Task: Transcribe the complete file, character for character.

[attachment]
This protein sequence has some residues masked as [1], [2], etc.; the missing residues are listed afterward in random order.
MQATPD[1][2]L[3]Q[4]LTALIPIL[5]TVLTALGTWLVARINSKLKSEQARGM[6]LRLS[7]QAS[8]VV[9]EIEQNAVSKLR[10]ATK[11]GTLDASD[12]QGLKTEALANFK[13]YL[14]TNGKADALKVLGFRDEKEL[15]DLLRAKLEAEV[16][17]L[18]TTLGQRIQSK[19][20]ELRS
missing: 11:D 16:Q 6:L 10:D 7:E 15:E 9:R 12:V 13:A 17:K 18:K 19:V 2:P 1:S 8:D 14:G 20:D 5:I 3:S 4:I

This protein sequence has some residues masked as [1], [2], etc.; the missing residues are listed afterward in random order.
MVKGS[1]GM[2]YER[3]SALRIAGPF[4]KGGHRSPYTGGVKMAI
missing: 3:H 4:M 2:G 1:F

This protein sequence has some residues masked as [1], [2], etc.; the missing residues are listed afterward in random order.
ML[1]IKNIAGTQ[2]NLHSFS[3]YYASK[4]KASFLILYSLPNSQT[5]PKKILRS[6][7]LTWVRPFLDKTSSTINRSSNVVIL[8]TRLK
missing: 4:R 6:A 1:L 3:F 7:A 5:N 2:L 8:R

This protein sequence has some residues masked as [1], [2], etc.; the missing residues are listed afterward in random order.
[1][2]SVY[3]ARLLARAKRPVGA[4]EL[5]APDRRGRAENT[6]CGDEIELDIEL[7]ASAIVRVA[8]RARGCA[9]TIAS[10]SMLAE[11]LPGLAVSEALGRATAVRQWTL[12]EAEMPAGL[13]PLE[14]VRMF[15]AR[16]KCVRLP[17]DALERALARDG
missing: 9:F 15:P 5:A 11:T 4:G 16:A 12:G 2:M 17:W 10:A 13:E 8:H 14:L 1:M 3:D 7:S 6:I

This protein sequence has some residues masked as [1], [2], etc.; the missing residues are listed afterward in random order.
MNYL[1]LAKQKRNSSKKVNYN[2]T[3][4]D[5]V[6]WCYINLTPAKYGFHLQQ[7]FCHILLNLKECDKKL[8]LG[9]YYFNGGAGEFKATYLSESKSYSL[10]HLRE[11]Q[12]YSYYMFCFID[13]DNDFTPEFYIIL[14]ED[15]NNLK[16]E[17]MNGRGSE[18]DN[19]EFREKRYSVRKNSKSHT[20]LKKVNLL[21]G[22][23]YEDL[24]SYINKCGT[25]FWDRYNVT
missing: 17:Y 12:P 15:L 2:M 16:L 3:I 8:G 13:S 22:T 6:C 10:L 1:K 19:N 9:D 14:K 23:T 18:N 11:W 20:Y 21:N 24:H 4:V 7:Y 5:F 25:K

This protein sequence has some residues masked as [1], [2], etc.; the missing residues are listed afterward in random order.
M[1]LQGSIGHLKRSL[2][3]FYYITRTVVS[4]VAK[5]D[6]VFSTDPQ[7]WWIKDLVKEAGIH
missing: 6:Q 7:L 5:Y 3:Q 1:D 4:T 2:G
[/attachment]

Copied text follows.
This protein sequence has some residues masked as [1], [2], etc.; the missing residues are listed afterward in random order.
MQATPD[1][2]L[3]Q[4]LTALIPIL[5]TVLTALGTWLVARINSKLKSEQARGM[6]LRLS[7]QAS[8]VV[9]EIEQNAVSKLR[10]ATK[11]GTLDASD[12]QGLKTEALANFK[13]YL[14]TNGKADALKVLGFRDEKEL[15]DLLRAKLEAEV[16][17]L[18]TTLGQRIQSK[19][20]ELRS
missing: 11:D 16:Q 6:L 10:D 7:E 15:E 9:R 12:V 13:A 17:K 18:K 19:V 2:P 1:S 8:D 14:G 20:D 5:I 3:S 4:I

This protein sequence has some residues masked as [1], [2], etc.; the missing residues are listed afterward in random order.
MVKGS[1]GM[2]YER[3]SALRIAGPF[4]KGGHRSPYTGGVKMAI
missing: 3:H 4:M 2:G 1:F

This protein sequence has some residues masked as [1], [2], etc.; the missing residues are listed afterward in random order.
ML[1]IKNIAGTQ[2]NLHSFS[3]YYASK[4]KASFLILYSLPNSQT[5]PKKILRS[6][7]LTWVRPFLDKTSSTINRSSNVVIL[8]TRLK
missing: 4:R 6:A 1:L 3:F 7:A 5:N 2:L 8:R

This protein sequence has some residues masked as [1], [2], etc.; the missing residues are listed afterward in random order.
[1][2]SVY[3]ARLLARAKRPVGA[4]EL[5]APDRRGRAENT[6]CGDEIELDIEL[7]ASAIVRVA[8]RARGCA[9]TIAS[10]SMLAE[11]LPGLAVSEALGRATAVRQWTL[12]EAEMPAGL[13]PLE[14]VRMF[15]AR[16]KCVRLP[17]DALERALARDG
missing: 9:F 15:P 5:A 11:T 4:G 16:A 12:G 2:M 17:W 10:A 13:E 8:H 14:L 1:M 3:D 7:S 6:I

This protein sequence has some residues masked as [1], [2], etc.; the missing residues are listed afterward in random order.
MNYL[1]LAKQKRNSSKKVNYN[2]T[3][4]D[5]V[6]WCYINLTPAKYGFHLQQ[7]FCHILLNLKECDKKL[8]LG[9]YYFNGGAGEFKATYLSESKSYSL[10]HLRE[11]Q[12]YSYYMFCFID[13]DNDFTPEFYIIL[14]ED[15]NNLK[16]E[17]MNGRGSE[18]DN[19]EFREKRYSVRKNSKSHT[20]LKKVNLL[21]G[22][23]YEDL[24]SYINKCGT[25]FWDRYNVT
missing: 17:Y 12:P 15:L 2:M 16:L 3:I 8:G 13:S 22:T 6:C 10:L 1:K 19:N 9:D 14:K 23:T 18:N 11:W 20:Y 21:N 24:H 4:V 7:Y 5:F 25:K

This protein sequence has some residues masked as [1], [2], etc.; the missing residues are listed afterward in random order.
M[1]LQGSIGHLKRSL[2][3]FYYITRTVVS[4]VAK[5]D[6]VFSTDPQ[7]WWIKDLVKEAGIH
missing: 6:Q 7:L 5:Y 3:Q 1:D 4:T 2:G